Attention Deficit Disorder (ADD) and Attention Deficit Hyperactivity Disorder (ADHD) are among the most common mental disorders among children. ADHD also often continues into adolescence and adulthood.
ADHD is a diagnosis applied to children and adults who consistently display certain characteristic behaviors over a period of time. The most common behaviors include inattention, hyperactivity, and Impulsitivity.
Inattentive behavior is often characterized by difficulty focusing on one task and persisting until completion, failure to pay attention to details, and making careless mistakes in a variety of tasks. Individuals exhibiting inattentive behavior may appear as if their minds are elsewhere or they are not listening or did not hear what has just been said.
Hyperactive people always seem to be in motion and may suffer from feelings of restlessness and difficulty engaging in sedentary activities. Common signs of hyperactivity include excessive unproductive movement, such as fidgeting with hands or feet, excessive talking, and an inability to sit still. Hyperactive children often squirm in their seat, roam around the room, and feel compelled to touch everything.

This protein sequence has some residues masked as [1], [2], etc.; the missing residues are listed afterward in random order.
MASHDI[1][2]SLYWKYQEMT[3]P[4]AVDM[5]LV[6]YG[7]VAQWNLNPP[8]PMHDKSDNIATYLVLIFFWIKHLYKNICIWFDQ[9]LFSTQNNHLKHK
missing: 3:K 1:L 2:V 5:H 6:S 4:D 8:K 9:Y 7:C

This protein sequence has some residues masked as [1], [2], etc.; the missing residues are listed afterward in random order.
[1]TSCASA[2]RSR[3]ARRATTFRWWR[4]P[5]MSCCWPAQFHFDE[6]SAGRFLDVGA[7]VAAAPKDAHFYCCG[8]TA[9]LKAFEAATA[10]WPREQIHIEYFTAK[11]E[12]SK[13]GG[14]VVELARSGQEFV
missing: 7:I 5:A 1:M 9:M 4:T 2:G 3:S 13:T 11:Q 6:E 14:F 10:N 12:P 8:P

Impatience and a failure to think before acting often characterize Impulsitivity. Impulsive young children may frequently interrupt others, fail to listen to directions, and have difficulty waiting their turn.
The most common treatment for ADD / ADHD is the use of a mild central nervous system stimulant drug, such as Ritalin, Cylert, and Dexedrine. However, there are several drawbacks to using these drugs. Frequent short-term side effects include loss of appetite, insomnia, headaches, stomachaches, drowsiness, hyperactivity, blood pressure and pulse changes, and cardiac arrhythmia. In addition, little is known about the possible consequences of long-term exposure to these drugs in children. The use of Ritalin in children under six years of age is particularly undesirable since safety and efficacy in this age group has not been established.
The following excerpt is taken from two sections out of a journal article called “The Hazards of Treating “Attention-Deficit/Hyperactivity Disorder” with Methylphenidate (Ritalin). It can be found on the website www.breggin.com.
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